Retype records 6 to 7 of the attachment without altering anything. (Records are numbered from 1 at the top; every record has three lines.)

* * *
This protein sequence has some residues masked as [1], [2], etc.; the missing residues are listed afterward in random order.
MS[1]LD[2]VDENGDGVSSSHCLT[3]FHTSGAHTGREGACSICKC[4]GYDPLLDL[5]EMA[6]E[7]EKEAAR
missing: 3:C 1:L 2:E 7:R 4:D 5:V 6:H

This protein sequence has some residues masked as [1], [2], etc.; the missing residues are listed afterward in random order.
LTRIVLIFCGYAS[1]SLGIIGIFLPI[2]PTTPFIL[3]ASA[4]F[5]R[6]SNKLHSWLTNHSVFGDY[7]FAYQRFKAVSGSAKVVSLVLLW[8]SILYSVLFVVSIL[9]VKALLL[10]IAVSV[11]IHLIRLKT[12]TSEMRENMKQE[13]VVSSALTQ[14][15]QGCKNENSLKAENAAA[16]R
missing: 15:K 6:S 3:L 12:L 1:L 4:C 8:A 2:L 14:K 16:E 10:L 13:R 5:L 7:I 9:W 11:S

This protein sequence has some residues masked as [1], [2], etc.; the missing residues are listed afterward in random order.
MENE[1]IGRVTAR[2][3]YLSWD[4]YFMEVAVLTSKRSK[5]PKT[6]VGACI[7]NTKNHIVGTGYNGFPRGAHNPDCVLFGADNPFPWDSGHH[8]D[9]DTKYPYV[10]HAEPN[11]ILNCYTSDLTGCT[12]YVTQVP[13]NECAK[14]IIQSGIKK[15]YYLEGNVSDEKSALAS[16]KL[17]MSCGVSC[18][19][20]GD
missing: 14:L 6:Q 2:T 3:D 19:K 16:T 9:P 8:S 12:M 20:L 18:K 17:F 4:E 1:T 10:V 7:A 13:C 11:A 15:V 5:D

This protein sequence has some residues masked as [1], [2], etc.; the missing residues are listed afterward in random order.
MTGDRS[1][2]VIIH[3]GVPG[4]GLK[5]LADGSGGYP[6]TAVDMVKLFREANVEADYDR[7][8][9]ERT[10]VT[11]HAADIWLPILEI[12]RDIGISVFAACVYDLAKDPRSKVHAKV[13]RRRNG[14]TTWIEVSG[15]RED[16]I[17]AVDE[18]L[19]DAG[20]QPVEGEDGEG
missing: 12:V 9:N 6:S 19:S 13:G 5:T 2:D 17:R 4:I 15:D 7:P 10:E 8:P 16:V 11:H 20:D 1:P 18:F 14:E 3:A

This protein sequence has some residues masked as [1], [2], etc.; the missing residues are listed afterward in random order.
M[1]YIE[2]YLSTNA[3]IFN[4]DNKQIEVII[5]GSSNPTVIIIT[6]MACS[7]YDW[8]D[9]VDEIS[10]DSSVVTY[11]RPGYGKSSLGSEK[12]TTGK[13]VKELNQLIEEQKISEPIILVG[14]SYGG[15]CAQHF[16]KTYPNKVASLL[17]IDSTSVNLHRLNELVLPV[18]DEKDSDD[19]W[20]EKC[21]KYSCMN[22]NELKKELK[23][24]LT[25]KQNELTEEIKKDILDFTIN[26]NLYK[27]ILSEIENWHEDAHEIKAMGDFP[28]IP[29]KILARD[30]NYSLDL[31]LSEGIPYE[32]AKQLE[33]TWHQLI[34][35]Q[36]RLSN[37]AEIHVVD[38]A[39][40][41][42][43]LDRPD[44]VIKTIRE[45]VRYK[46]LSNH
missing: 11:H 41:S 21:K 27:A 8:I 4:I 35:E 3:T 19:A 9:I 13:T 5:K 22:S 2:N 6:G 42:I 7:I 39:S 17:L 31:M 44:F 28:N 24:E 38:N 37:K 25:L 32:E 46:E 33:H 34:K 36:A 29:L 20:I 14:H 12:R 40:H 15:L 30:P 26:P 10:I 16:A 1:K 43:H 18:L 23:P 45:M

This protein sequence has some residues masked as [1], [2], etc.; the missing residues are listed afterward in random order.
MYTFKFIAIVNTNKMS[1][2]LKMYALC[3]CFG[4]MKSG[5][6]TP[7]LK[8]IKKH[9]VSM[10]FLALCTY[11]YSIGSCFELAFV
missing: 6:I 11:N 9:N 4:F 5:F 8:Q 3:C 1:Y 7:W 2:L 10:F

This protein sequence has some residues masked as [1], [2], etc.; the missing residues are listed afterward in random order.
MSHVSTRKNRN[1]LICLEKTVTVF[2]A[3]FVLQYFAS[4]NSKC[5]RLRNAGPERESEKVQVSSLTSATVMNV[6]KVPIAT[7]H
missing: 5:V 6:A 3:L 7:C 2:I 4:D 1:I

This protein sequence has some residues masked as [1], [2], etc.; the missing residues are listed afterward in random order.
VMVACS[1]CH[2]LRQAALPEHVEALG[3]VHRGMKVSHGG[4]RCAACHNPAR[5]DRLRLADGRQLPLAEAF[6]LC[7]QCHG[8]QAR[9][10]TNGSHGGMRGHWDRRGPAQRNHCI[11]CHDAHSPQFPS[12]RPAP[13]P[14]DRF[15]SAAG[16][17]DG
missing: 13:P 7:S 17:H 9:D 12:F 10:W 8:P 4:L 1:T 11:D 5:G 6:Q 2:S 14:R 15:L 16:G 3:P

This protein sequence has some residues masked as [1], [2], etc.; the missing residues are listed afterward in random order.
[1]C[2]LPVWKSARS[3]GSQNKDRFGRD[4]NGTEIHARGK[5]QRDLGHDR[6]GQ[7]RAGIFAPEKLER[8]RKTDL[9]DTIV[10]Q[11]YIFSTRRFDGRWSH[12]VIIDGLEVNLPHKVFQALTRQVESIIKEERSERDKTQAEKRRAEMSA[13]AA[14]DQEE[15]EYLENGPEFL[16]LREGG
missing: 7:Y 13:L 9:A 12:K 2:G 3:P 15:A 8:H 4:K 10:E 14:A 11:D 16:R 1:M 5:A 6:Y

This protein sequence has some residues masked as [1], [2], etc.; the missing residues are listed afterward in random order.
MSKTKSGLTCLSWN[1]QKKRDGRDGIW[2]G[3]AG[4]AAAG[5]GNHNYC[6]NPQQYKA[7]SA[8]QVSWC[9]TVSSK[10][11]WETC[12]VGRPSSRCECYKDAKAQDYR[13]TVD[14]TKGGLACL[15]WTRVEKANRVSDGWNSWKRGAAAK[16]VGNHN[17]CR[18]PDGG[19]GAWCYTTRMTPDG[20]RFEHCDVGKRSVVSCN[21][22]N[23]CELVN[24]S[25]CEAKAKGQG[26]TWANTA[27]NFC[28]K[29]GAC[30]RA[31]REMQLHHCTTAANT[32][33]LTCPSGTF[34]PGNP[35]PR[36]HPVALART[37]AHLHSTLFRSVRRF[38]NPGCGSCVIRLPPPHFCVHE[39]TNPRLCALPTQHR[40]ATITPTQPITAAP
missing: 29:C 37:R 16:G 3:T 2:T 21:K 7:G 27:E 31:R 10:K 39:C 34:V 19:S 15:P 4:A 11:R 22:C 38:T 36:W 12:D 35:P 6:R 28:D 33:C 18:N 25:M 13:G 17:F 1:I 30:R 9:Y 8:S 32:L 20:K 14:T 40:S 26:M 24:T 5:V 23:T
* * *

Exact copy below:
This protein sequence has some residues masked as [1], [2], etc.; the missing residues are listed afterward in random order.
MYTFKFIAIVNTNKMS[1][2]LKMYALC[3]CFG[4]MKSG[5][6]TP[7]LK[8]IKKH[9]VSM[10]FLALCTY[11]YSIGSCFELAFV
missing: 6:I 11:N 9:N 4:F 5:F 8:Q 3:C 1:Y 7:W 2:L 10:F

This protein sequence has some residues masked as [1], [2], etc.; the missing residues are listed afterward in random order.
MSHVSTRKNRN[1]LICLEKTVTVF[2]A[3]FVLQYFAS[4]NSKC[5]RLRNAGPERESEKVQVSSLTSATVMNV[6]KVPIAT[7]H
missing: 5:V 6:A 3:L 7:C 2:I 4:D 1:I